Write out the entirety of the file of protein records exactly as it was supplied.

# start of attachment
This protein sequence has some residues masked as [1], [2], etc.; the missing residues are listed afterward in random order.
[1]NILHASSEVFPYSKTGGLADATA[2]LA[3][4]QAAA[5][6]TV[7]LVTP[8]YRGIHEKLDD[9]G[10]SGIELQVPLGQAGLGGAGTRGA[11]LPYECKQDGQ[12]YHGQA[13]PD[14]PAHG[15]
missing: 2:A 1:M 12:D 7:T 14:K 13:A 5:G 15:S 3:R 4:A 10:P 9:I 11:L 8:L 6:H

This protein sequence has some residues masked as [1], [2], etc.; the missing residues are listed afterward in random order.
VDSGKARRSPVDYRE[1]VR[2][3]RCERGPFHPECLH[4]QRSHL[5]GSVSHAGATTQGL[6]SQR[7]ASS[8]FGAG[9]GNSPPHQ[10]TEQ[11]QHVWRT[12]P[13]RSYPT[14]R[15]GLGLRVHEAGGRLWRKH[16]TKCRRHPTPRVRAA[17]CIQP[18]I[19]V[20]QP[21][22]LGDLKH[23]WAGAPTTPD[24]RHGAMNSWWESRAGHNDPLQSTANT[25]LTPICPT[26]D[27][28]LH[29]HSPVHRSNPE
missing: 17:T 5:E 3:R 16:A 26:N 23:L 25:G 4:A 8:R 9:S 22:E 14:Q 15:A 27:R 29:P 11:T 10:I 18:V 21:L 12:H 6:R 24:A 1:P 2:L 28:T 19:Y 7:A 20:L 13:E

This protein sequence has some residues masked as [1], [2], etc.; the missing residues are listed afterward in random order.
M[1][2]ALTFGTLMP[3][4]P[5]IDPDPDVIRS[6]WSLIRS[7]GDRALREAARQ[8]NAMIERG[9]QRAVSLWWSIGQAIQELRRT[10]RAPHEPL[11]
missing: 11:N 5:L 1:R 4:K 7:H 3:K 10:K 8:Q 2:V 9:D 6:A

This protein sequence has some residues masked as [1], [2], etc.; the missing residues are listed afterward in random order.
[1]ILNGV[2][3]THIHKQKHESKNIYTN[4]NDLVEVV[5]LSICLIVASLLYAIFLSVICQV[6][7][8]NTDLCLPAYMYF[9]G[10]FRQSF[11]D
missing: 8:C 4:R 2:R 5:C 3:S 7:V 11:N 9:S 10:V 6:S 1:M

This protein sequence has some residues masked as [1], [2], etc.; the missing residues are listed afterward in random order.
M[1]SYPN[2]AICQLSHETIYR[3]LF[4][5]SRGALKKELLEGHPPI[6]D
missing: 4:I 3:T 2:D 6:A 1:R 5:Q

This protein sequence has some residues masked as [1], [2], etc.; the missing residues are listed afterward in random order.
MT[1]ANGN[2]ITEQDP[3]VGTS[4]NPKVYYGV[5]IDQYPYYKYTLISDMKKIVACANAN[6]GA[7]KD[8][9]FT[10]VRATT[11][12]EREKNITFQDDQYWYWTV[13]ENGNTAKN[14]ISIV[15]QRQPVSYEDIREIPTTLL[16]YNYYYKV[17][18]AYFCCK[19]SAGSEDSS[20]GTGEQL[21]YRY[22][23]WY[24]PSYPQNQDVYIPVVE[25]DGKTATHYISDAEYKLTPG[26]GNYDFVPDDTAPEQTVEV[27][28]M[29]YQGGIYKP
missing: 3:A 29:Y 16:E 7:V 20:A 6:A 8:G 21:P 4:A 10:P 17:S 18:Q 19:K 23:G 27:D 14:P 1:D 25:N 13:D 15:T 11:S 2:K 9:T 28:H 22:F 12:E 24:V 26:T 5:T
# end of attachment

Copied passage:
This protein sequence has some residues masked as [1], [2], etc.; the missing residues are listed afterward in random order.
[1]NILHASSEVFPYSKTGGLADATA[2]LA[3][4]QAAA[5][6]TV[7]LVTP[8]YRGIHEKLDD[9]G[10]SGIELQVPLGQAGLGGAGTRGA[11]LPYECKQDGQ[12]YHGQA[13]PD[14]PAHG[15]
missing: 2:A 1:M 12:D 7:T 14:K 13:A 5:G 15:S 3:R 4:A 10:P 9:I 11:L 8:L 6:H

This protein sequence has some residues masked as [1], [2], etc.; the missing residues are listed afterward in random order.
VDSGKARRSPVDYRE[1]VR[2][3]RCERGPFHPECLH[4]QRSHL[5]GSVSHAGATTQGL[6]SQR[7]ASS[8]FGAG[9]GNSPPHQ[10]TEQ[11]QHVWRT[12]P[13]RSYPT[14]R[15]GLGLRVHEAGGRLWRKH[16]TKCRRHPTPRVRAA[17]CIQP[18]I[19]V[20]QP[21][22]LGDLKH[23]WAGAPTTPD[24]RHGAMNSWWESRAGHNDPLQSTANT[25]LTPICPT[26]D[27][28]LH[29]HSPVHRSNPE
missing: 17:T 5:E 3:R 16:A 26:N 23:L 25:G 4:A 8:R 9:S 22:E 14:Q 15:A 27:R 29:P 11:T 10:I 18:V 21:L 12:H 6:R 24:A 1:P 2:L 28:T 19:Y 7:A 20:L 13:E

This protein sequence has some residues masked as [1], [2], etc.; the missing residues are listed afterward in random order.
M[1][2]ALTFGTLMP[3][4]P[5]IDPDPDVIRS[6]WSLIRS[7]GDRALREAARQ[8]NAMIERG[9]QRAVSLWWSIGQAIQELRRT[10]RAPHEPL[11]
missing: 11:N 5:L 1:R 4:K 7:H 3:K 10:K 8:Q 2:V 9:D 6:A

This protein sequence has some residues masked as [1], [2], etc.; the missing residues are listed afterward in random order.
[1]ILNGV[2][3]THIHKQKHESKNIYTN[4]NDLVEVV[5]LSICLIVASLLYAIFLSVICQV[6][7][8]NTDLCLPAYMYF[9]G[10]FRQSF[11]D
missing: 8:C 4:R 2:R 5:C 3:S 7:V 11:N 9:S 10:V 6:S 1:M

This protein sequence has some residues masked as [1], [2], etc.; the missing residues are listed afterward in random order.
M[1]SYPN[2]AICQLSHETIYR[3]LF[4][5]SRGALKKELLEGHPPI[6]D
missing: 4:I 3:T 2:D 6:A 1:R 5:Q

This protein sequence has some residues masked as [1], [2], etc.; the missing residues are listed afterward in random order.
MT[1]ANGN[2]ITEQDP[3]VGTS[4]NPKVYYGV[5]IDQYPYYKYTLISDMKKIVACANAN[6]GA[7]KD[8][9]FT[10]VRATT[11][12]EREKNITFQDDQYWYWTV[13]ENGNTAKN[14]ISIV[15]QRQPVSYEDIREIPTTLL[16]YNYYYKV[17][18]AYFCCK[19]SAGSEDSS[20]GTGEQL[21]YRY[22][23]WY[24]PSYPQNQDVYIPVVE[25]DGKTATHYISDAEYKLTPG[26]GNYDFVPDDTAPEQTVEV[27][28]M[29]YQGGIYKP
missing: 3:A 29:Y 16:E 7:V 20:A 6:A 8:G 21:P 4:A 10:P 17:S 18:Q 19:K 23:G 27:D 14:P 1:D 25:N 13:D 15:T 11:S 2:K 9:T 28:H 22:F 12:E 24:V 26:T 5:T